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Business process management (BPM) is garnering a lot of corporate attention these days, along with a new wave of interest in process-based business transformation. This may sound familiar to those who were around in the early 1990s when business process re-engineering was all the rage and initiatives like Collaborative Planning, Forecasting and Replenishment (CPFR), Efficient Consumer Response (ECR) and Quick Response (QR) were at the top of many supply chain agendas.
For the most part, these programs failed to live up to their promise, largely because of cultural barriers and integration difficulties. But underlying process improvements did help boost supply chain efficiency and began to slowly pry open the door to intra- and inter-enterprise collaboration.
Since then technology has made huge advances and added capabilities unimagined a decade ago. That progress, along with a need to respond to the increasingly fast pace of business, is driving renewed interest in process management. This interest was documented in a benchmark survey conducted early this year by the Aberdeen Group, Boston. (The Supply Chain Executive's Strategic Agenda 2008: Managing Global Supply Chain Transformation). The survey found BPM to be the number one concern among the 800 supply chain executives polled, with 48 percent of respondents listing it as a top priority. Due to this relatively high percentage of interest as compared with other focus areas, Aberdeen predicts that investments in BPM will grow significantly in coming months.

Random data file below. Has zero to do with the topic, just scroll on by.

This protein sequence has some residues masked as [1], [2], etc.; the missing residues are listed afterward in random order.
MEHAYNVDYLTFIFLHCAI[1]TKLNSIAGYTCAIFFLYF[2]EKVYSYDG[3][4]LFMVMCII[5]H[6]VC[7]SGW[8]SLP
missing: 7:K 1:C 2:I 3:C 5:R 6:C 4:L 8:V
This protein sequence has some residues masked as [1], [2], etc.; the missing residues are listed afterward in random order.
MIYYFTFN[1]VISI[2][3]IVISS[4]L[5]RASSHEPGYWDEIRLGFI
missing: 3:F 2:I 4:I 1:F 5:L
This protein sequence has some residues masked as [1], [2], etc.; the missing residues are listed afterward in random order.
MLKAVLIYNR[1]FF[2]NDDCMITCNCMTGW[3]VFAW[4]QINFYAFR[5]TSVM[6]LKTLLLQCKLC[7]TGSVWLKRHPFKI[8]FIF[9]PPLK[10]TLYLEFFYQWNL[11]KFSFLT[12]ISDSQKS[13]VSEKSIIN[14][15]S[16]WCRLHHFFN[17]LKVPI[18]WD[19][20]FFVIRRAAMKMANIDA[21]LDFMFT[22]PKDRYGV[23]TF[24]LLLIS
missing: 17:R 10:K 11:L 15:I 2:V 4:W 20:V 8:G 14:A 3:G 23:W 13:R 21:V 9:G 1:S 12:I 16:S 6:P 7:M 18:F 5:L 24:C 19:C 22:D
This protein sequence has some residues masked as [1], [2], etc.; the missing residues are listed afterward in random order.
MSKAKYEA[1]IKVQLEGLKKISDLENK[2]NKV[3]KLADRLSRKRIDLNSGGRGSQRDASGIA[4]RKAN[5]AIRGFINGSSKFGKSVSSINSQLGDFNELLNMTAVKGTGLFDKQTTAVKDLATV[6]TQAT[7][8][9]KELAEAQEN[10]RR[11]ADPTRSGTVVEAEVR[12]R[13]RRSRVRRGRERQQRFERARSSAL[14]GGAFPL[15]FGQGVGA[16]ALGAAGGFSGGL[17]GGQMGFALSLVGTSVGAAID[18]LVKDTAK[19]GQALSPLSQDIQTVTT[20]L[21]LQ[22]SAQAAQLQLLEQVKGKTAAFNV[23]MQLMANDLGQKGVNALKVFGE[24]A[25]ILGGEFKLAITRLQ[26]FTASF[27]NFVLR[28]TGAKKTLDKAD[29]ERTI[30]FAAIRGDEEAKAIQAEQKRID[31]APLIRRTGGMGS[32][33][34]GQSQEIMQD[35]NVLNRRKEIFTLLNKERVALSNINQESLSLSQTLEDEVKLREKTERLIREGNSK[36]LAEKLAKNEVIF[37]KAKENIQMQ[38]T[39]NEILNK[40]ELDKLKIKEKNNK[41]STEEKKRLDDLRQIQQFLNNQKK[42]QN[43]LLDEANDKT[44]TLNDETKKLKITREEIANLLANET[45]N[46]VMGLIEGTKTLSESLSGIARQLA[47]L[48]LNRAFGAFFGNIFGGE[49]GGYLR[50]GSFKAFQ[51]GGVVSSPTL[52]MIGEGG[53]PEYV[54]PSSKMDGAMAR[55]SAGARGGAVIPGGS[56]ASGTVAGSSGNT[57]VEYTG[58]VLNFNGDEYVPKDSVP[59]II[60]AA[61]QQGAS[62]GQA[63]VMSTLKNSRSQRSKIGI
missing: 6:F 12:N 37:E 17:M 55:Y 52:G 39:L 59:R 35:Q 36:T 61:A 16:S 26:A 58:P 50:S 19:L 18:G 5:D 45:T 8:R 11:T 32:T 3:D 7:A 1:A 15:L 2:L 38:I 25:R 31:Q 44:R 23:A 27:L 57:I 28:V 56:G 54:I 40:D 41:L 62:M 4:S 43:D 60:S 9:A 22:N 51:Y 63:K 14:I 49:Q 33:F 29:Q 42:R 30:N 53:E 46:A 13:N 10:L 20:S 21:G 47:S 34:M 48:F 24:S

So just what is business process management? There are many definitions, but most characterize BPM as a technology-enabled management discipline that emphasizes three things: cross-functional business process modeling and simulation; process implementation using workflow automation and integration; and performance monitoring, measurement and feedback.
"What is most different today about BPM are the enabling technologies," says Michael Lees, director of BPM product marketing at Software AG, Darmstadt, Germany. Lees previously held a similar position at webMethods, which was acquired by Software AG last year. "In the past, when businesses re-engineered processes they had to hard-wire the results into their IT systems and into the culture and organizational structure of the enterprise," says Lees. "This was fine if all you wanted was the most efficient process for your business at a set point in time. But businesses have never been static. And companies today face much faster cycles and much greater change and have far more threats to defend against than they ever have before."